Training For A Lifetime After Playing Competitive Sports
When I played competitive sports, specifically football in high school and college and in later years, powerlifting, I never considered the chance that I could get injured while training, playing or competing. Injuries were always what happened to the “other guy”. Having that attitude enabled me to play football and lift weights with reckless abandon. I never really got seriously injured in football besides a broken elbow that was never diagnosed until twenty years later, a broken hand and broken fingers and knuckles. I can recall sitting in Dr. Davis’ Physical Education class in junior college way back in 1985 and listening to him talk about the difference between competitive sports and sports or activities that one can continue to participate in for a lifetime. He compared football to golf, with football being an example of a competitive sport that (in most cases) cannot be sustained past the age of 40, and golf as an example of a sport that can be played well into your seventies and even in your eighties. He called golf a “lifetime activity.” I remember thinking, why can’t lifting weights be a lifetime activity? Even back then, I knew that being strong is the foundation of staying healthy, the base of the pyramid of total health.
A few years back, out of necessity, I put my theory of weight training as a lifetime activity to the test. Fourteen years of football and around ten years of powerlifting and a brief go at competitive Muay Thai, I didn't really have an acute injury that I can recall. But when I got done with football and powerlifting, my body started to break down a little more each year: Back surgery, two elbow surgeries, a blown disc in my neck, numb fingers that nobody can diagnose, something going on with my MCL and also my shoulders and a general creakiness that just stays with me. I am not complaining, mind you, it's just reality, and everything that I did was my choice. I do not regret a second of any of it.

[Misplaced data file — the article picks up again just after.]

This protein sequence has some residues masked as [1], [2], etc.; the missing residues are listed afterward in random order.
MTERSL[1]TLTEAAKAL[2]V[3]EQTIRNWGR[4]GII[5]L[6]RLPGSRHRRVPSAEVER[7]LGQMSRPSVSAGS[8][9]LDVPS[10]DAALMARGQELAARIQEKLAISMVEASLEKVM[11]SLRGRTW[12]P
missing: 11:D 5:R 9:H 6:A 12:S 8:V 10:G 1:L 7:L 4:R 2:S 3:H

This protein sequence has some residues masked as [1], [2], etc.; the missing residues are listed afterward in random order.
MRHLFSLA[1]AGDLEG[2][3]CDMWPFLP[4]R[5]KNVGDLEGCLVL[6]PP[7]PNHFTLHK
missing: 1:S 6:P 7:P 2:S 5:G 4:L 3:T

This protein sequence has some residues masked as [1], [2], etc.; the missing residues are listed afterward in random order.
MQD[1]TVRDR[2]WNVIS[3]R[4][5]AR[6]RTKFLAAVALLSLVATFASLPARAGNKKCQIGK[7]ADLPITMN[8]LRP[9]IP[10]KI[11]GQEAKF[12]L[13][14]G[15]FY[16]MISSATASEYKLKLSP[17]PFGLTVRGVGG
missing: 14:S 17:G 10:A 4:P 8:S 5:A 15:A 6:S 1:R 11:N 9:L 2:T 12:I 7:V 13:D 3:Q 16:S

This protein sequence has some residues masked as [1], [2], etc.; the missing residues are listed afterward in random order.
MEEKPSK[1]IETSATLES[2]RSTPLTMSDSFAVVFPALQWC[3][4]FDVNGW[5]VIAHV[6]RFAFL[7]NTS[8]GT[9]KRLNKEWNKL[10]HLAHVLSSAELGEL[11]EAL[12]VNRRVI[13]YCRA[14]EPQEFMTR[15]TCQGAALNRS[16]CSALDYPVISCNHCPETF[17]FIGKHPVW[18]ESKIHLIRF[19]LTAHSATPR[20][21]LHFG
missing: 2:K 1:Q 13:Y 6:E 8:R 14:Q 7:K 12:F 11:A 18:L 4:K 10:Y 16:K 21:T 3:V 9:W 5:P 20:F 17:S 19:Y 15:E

The problem with my body rebelling on me was that I still needed to train, and I needed to figure out a new way to train and choose exercises that didn't bother what was already bothering me. I needed to come up with a plan that enabled me to use training as a lifetime activity.
Let me tell you how I switched my training around because of some injuries.
Having always been a big barbell squatter, I needed to find alternatives to the straight bar back squat. Leg press actually made my back feel worse and I have never thought much of it as a strength exercise or a muscle building exercise, anyway. Safety Squats (aka “yoke bar”, "Hatfield Bar” or "Marrs-Bar") didn't feel bad to me. What I figured out was that with the straight Power bar, I had to really lean forward to get the bar over the middle of my feet, but with the Safety Bar, the bar was already almost over the middle of my foot without leaning over much. This felt much better to my back and I was actually able to push some decent weight once again. Recently, I have used a “bent” Olympic bar, like the IRON COMPANY Beefalo Bar, that feels okay to my back, the bar stays higher on my back and doesn't move around at all, minimizing some low back involvement.
I have tried to go back to straight bar squats a few times, and it still does not feel right to me, so I have stuck mostly with the Safety Bar.
Deadlift has always been my favorite exercise, and one that I think is indispensable for overall strength and thickness. I tried some after my surgery and although it didn't feel as bad as straight bar squats to my back, I knew that the best way to approach them would be to do them once in a while and rotate in exercises that don't tax the low back too much. I focused mainly on chest supported movements like incline support rows, T-bar support rows and I also changed my form on one arm rows. Bodybuilder Ben Pakulski introduced to me through his video courses a way to do one arm rows that minimized twisting of the back and made the movement feel more solid. Pakulski espoused putting the same foot and same arm forward when you were rowing the dumbbell, and to put most of your body weight on the front foot. I immediately noticed the difference and added that form to my exercise list. I have actually began deadlifting a little more often now and have felt no ill effects, but I'm being smart: adding weight incrementally each week or so and listening to my body.